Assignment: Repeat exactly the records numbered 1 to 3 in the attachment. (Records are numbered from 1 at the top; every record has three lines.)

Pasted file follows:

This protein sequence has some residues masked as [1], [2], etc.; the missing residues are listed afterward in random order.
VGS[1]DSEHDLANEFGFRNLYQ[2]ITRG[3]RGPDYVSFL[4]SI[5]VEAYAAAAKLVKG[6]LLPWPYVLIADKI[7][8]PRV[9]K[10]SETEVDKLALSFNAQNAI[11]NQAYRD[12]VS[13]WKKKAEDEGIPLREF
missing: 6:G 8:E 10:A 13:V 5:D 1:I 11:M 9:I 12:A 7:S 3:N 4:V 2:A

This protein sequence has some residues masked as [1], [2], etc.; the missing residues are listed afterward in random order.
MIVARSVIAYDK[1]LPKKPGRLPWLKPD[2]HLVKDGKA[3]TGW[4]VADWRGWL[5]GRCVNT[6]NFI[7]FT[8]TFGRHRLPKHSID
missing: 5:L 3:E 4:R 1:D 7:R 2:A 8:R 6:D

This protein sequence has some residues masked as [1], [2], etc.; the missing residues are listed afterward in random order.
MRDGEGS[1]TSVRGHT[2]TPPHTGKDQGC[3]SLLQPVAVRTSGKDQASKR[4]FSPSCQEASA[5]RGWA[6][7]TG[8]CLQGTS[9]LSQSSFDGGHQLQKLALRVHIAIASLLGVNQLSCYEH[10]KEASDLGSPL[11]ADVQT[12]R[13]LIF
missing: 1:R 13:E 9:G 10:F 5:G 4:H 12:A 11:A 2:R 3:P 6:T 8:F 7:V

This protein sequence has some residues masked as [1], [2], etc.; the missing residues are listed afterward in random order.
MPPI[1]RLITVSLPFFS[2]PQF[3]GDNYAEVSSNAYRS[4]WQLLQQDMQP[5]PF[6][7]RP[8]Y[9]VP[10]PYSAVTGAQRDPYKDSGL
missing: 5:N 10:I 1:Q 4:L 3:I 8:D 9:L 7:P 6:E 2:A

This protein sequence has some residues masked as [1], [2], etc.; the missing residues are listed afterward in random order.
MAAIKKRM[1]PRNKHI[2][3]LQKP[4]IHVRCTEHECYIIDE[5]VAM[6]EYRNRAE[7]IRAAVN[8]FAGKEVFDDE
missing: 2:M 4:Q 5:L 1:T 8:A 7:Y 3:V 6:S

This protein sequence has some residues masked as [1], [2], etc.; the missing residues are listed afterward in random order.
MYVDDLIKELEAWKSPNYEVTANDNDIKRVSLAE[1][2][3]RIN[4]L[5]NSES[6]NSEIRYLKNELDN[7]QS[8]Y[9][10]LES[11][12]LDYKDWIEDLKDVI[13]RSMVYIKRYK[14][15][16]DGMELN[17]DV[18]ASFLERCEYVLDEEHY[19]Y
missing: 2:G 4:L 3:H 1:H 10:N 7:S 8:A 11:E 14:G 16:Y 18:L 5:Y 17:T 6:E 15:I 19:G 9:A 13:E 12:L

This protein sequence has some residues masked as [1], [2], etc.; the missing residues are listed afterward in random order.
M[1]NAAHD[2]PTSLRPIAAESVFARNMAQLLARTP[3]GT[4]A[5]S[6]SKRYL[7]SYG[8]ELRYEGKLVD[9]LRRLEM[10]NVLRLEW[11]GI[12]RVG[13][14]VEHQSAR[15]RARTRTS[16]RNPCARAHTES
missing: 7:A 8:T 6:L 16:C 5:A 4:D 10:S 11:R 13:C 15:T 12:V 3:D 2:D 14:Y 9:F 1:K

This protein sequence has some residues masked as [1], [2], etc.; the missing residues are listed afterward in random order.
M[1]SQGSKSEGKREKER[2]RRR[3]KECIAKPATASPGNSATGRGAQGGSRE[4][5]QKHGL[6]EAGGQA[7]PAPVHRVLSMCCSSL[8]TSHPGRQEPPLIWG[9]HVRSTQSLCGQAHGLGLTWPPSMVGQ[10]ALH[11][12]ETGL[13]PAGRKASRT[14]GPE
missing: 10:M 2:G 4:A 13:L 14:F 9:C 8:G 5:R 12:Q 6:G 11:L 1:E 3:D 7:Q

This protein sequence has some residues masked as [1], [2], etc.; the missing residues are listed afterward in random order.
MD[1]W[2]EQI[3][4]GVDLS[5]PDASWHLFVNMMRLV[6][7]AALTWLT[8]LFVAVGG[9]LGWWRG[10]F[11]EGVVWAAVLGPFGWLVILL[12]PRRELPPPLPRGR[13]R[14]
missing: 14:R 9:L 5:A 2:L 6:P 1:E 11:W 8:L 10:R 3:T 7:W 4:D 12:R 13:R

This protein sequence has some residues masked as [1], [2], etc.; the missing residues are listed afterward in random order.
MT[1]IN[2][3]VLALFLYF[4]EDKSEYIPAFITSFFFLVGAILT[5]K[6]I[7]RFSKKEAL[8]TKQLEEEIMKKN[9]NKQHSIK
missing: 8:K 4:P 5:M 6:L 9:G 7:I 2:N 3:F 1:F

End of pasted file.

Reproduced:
This protein sequence has some residues masked as [1], [2], etc.; the missing residues are listed afterward in random order.
VGS[1]DSEHDLANEFGFRNLYQ[2]ITRG[3]RGPDYVSFL[4]SI[5]VEAYAAAAKLVKG[6]LLPWPYVLIADKI[7][8]PRV[9]K[10]SETEVDKLALSFNAQNAI[11]NQAYRD[12]VS[13]WKKKAEDEGIPLREF
missing: 6:G 8:E 10:A 13:V 5:D 1:I 11:M 9:I 12:A 7:S 3:N 4:V 2:A

This protein sequence has some residues masked as [1], [2], etc.; the missing residues are listed afterward in random order.
MIVARSVIAYDK[1]LPKKPGRLPWLKPD[2]HLVKDGKA[3]TGW[4]VADWRGWL[5]GRCVNT[6]NFI[7]FT[8]TFGRHRLPKHSID
missing: 5:L 3:E 4:R 1:D 7:R 2:A 8:R 6:D

This protein sequence has some residues masked as [1], [2], etc.; the missing residues are listed afterward in random order.
MRDGEGS[1]TSVRGHT[2]TPPHTGKDQGC[3]SLLQPVAVRTSGKDQASKR[4]FSPSCQEASA[5]RGWA[6][7]TG[8]CLQGTS[9]LSQSSFDGGHQLQKLALRVHIAIASLLGVNQLSCYEH[10]KEASDLGSPL[11]ADVQT[12]R[13]LIF
missing: 1:R 13:E 9:G 10:F 5:G 4:H 12:A 11:A 2:R 3:P 6:T 8:F 7:V